A team of researchers investigating chicken diseases in Ethiopia has discovered that there is far greater genetic diversity in that seemingly nondescript bird than meets the eye, a discovery that could help boost the productivity of small-scale chicken farms throughout Africa. The study was published in this month’s issue of Nature Sustainability by scientists from the International Livestock Research Institute (ILRI) and universities in England, Scotland and Holland.
Chickens are the most common of livestock, with around 50 billion birds reared annually in production systems ranging from the massive confined cages in North America to a handful of birds pecking at the dirt in villages in rural areas. Yet that very ubiquity has masked a surprising adaptability and variety.
‘Chickens are the unnoticed co-stars of world food production’, says ILRI scientist Olivier Hanotte, who along with his colleague Tadelle Dessie was part of the team that conceived and designed the research. ‘Like a character actor who turns out to be crucial to the plot, there are hidden depths to the chicken that we are only just beginning to plumb.’
Chickens have become a major focal point for development experts seeking to help rural Africans emerge from poverty. Easy to raise and requiring few inputs, they are often owned and controlled by women, giving them one of their only independent sources of income. In the egg, chickens provide one of nature’s ‘perfect foods’, which recent research has shown to be especially important in the first 1,000 days of life. But few of the development interventions centered around chickens have paid off; no one, it seems, has yet found a viable method for turning chickens into sustainable small-scale enterprises.
A big part of the problem, says Hanotte, is that researchers have failed to recognize just how adapted chickens are to the specifics of their environment, production system and particular socioeconomic arrangements. ‘We’ve traditionally taken a top-down approach’, he says. ‘We’ve tried to introduce commercial chicken and send them out for local adoption—but without any recognition of the needs and concerns of the farmers themselves.’
The study focused on two districts in the Oromia region of Ethiopia: Horro, around 300 km northwest of Addis Ababa, which has a predominantly orthodox Christian population; and Jarso, around 400 km east of Addis Ababa, which is predominantly Muslim. Analysis of the genetics of the chickens reveals not only high levels of local adaptation, depending on everything from disease occurrence to cultural consumption patterns but also the possibility that the birds were introduced into Ethiopia at different times and through different routes. The birds from Jarso are related to those from the Arabian Peninsula, while the Horro birds appear to have followed Orthodox Christianity down the course of the Nile.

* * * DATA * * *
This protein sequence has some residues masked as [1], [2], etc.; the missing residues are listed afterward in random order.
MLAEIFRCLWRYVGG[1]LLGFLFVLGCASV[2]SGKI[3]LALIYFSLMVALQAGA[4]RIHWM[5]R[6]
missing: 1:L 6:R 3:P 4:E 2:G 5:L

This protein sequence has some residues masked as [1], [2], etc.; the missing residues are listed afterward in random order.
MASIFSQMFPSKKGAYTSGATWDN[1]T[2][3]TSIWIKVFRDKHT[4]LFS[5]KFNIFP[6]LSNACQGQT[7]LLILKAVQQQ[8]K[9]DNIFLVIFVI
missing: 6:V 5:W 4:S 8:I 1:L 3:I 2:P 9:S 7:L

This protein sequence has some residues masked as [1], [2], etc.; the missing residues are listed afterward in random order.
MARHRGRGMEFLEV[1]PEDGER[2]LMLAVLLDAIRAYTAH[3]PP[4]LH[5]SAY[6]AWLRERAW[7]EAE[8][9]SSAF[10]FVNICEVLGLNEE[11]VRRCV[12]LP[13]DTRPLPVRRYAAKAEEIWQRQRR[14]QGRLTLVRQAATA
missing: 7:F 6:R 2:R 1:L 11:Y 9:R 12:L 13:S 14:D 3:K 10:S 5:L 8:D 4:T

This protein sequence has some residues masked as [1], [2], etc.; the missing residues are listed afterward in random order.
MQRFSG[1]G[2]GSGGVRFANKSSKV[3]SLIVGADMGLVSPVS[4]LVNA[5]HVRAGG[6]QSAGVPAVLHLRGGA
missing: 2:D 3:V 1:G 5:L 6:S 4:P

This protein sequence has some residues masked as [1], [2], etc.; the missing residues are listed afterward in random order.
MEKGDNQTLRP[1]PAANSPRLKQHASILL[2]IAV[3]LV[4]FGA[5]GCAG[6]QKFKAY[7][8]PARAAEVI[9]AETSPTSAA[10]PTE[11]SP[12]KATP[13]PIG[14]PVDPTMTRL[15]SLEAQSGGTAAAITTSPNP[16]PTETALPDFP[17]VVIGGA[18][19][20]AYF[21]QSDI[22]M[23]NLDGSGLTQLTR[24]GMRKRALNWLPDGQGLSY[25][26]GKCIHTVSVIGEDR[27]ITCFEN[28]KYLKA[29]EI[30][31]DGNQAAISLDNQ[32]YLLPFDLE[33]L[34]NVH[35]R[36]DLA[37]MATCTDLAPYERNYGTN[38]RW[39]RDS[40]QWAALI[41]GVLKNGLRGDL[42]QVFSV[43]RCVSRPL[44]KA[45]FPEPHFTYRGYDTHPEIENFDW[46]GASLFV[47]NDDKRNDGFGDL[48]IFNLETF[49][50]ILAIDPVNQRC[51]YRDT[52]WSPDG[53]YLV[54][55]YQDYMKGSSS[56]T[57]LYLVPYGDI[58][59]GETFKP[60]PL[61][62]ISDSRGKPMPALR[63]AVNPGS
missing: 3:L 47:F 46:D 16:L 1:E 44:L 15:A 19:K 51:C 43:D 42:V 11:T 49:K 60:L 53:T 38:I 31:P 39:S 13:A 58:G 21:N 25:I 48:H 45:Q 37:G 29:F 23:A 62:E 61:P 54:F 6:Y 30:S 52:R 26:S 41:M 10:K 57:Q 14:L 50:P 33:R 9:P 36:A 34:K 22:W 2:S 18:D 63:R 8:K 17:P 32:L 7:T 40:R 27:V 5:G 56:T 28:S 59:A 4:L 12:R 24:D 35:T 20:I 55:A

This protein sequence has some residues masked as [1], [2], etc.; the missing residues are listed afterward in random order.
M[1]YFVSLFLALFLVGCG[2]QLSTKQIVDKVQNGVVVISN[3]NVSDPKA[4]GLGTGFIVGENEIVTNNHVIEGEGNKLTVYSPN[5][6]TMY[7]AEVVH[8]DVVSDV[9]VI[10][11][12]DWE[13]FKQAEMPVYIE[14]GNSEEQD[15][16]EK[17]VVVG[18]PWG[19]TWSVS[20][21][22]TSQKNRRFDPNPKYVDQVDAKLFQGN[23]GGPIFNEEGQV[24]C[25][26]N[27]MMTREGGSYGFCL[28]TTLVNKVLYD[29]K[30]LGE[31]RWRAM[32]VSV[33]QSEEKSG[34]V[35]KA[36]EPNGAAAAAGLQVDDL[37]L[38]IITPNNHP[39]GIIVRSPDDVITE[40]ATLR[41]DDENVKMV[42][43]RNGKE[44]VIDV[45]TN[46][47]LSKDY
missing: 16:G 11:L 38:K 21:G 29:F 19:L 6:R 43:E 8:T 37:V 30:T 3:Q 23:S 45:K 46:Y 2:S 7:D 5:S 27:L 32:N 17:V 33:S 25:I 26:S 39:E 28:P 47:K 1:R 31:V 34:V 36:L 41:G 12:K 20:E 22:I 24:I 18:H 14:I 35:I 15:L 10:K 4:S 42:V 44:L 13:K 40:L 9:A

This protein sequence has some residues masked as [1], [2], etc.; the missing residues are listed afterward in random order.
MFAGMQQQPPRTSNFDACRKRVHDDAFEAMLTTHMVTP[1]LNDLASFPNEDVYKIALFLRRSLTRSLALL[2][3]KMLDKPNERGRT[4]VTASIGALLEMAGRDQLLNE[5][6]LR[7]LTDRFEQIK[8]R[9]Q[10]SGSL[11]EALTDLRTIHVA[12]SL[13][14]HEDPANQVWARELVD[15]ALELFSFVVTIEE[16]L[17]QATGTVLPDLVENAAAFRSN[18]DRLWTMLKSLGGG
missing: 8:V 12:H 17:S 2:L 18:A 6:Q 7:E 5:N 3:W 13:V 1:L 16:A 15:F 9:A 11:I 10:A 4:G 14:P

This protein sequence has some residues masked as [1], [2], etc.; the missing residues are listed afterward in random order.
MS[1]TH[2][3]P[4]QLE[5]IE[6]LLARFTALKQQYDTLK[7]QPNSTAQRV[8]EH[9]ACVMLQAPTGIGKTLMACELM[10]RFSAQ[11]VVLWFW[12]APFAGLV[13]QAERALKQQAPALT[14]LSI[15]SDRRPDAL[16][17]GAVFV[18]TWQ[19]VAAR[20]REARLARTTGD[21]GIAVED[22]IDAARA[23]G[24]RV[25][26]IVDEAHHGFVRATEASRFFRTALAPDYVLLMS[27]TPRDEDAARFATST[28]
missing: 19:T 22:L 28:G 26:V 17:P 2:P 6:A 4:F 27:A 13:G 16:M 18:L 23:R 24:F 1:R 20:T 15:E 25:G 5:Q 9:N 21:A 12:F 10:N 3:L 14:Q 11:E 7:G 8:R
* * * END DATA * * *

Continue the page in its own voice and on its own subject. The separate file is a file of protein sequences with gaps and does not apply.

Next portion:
As with many scientific projects, this one began with a chance conversation in the hallway, in this case between a veterinary epidemiologist and an avian microbiologist, and expanded to include geneticists, economists, veterinarians and more. The overarching aim of the project was to reduce the burden of infectious disease in village production systems by decreasing losses and increasing productivity. To achieve this, scientists needed to understand the disease challenges, the genetics of the local chicken ‘ecotypes’ reared and, crucially, the nature of the production system employed and the socioeconomic reasons why chickens are kept.
‘The villagers in Horro turn out to have a strong preference for birds with a rose comb, seen as a symbol of the indigenous bird and a guarantee of adaptability and taste’, says Tadelle Dessie, Hanotte’s colleague and one of the study’s co-authors leading the African Chicken Genetic Gains project at ILRI. ‘Indeed, we were frequently told that villagers don’t want the Ferengi (foreign) chicken. In one Jarso village, we saw children wearing T-shirts recently donated by an aid charity. We were told they were also given Ferengi chicken but these had all died, so the shirts were the only lasting legacy.’
This study helps clarify why so many chicken development interventions have failed in the past and it provides avenues for maximizing successes. ‘There is not a “one-size-fits-all” chicken for Ethiopia or any village system; option by context is key here’, says Dessie. ‘Chicken genetics or vaccinations are important, but so too are local needs and preferences. No intervention can succeed without considering them.’
Too often relegated to a minor role in livestock production, the backyard smallholder indigenous chicken is a true star of the show.
Read the paper by Judy Bettridge, Androniki Psifidi, Zelalem Terfa, Takele Desta, Maria Lozano-Jaramillo, Tadelle Dessie, Pete Kaiser, Paul Wigley, Olivier Hanotte and Robert Christley: The role of local adaptation in sustainable production of village chickens, Nature Sustainability, Oct 2018.
University of Liverpool press release.
Its great that the role of local adaptation is finally recognized by ILRI. I have one comment and one question. The comment is that unfortunately this paper (although I have read only the press release, not the published paper) does not make mention of the importance of learnt behaviour in preventing losses in smallholder open foraging poultry. Applied research in India shows that it is of the essence for chicks to learn from their mothers how to avoid predators. If chicks are transferred from one place to another, they don’t know how to cope with predators and losses are much higher..
My question is about how the results of this research relate to the African Chicken Genetic Gains Project in which eventually one kind of “Super Chicken” is to be distributed to farmers. Does that project not contradict the importance of local adaptation?